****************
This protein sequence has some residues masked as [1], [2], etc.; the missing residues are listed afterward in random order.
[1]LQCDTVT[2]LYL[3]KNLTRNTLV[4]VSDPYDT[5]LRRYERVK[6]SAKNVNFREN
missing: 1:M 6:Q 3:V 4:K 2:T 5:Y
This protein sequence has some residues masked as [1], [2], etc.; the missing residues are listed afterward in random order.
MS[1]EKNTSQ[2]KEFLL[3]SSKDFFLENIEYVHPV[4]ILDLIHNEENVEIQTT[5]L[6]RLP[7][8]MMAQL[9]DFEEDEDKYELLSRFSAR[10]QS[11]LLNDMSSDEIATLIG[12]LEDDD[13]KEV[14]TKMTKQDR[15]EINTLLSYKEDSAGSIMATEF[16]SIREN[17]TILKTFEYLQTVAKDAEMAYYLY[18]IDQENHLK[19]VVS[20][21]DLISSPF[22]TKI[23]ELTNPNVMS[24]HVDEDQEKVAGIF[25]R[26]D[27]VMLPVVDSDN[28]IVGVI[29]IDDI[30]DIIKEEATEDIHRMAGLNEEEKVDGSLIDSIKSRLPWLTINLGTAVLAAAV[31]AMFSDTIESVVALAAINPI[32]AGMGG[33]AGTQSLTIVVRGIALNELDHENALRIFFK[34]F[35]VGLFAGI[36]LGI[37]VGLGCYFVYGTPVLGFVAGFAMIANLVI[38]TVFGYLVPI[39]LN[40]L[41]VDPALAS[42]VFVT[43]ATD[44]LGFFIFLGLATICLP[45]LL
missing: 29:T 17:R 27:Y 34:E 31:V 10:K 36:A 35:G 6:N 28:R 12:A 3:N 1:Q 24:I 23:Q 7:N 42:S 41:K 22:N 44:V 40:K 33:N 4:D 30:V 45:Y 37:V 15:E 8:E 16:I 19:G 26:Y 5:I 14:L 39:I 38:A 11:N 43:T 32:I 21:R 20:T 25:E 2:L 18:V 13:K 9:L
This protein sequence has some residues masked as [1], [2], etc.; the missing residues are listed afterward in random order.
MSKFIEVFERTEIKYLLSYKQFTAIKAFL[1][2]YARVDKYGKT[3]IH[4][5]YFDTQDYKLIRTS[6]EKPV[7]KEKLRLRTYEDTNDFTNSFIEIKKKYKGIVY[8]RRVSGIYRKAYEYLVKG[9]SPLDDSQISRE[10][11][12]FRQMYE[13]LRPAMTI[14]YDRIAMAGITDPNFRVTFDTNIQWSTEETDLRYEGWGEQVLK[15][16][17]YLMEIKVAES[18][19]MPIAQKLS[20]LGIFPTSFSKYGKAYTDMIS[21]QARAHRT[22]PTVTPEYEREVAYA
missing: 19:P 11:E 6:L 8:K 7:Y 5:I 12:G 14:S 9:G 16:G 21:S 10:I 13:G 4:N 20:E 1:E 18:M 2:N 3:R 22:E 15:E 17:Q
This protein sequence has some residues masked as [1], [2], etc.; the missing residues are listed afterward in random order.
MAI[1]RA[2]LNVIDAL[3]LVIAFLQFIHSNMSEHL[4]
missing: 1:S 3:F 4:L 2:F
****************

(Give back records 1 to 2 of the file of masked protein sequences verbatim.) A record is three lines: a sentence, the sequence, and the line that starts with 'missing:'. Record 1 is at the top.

This protein sequence has some residues masked as [1], [2], etc.; the missing residues are listed afterward in random order.
[1]LQCDTVT[2]LYL[3]KNLTRNTLV[4]VSDPYDT[5]LRRYERVK[6]SAKNVNFREN
missing: 1:M 6:Q 3:V 4:K 2:T 5:Y
This protein sequence has some residues masked as [1], [2], etc.; the missing residues are listed afterward in random order.
MS[1]EKNTSQ[2]KEFLL[3]SSKDFFLENIEYVHPV[4]ILDLIHNEENVEIQTT[5]L[6]RLP[7][8]MMAQL[9]DFEEDEDKYELLSRFSAR[10]QS[11]LLNDMSSDEIATLIG[12]LEDDD[13]KEV[14]TKMTKQDR[15]EINTLLSYKEDSAGSIMATEF[16]SIREN[17]TILKTFEYLQTVAKDAEMAYYLY[18]IDQENHLK[19]VVS[20][21]DLISSPF[22]TKI[23]ELTNPNVMS[24]HVDEDQEKVAGIF[25]R[26]D[27]VMLPVVDSDN[28]IVGVI[29]IDDI[30]DIIKEEATEDIHRMAGLNEEEKVDGSLIDSIKSRLPWLTINLGTAVLAAAV[31]AMFSDTIESVVALAAINPI[32]AGMGG[33]AGTQSLTIVVRGIALNELDHENALRIFFK[34]F[35]VGLFAGI[36]LGI[37]VGLGCYFVYGTPVLGFVAGFAMIANLVI[38]TVFGYLVPI[39]LN[40]L[41]VDPALAS[42]VFVT[43]ATD[44]LGFFIFLGLATICLP[45]LL
missing: 29:T 17:R 27:Y 34:E 31:V 10:K 36:A 35:G 6:N 28:R 12:A 3:N 1:Q 24:I 23:Q 7:N 42:S 41:K 22:N 44:V 40:K 33:N 4:D 30:V 45:Y 37:V 15:E 8:E 16:I 19:G 26:Y 5:I 14:L 39:I 38:A 11:N 43:T 32:I 21:R 20:T 25:E 2:L 18:V 13:K 9:L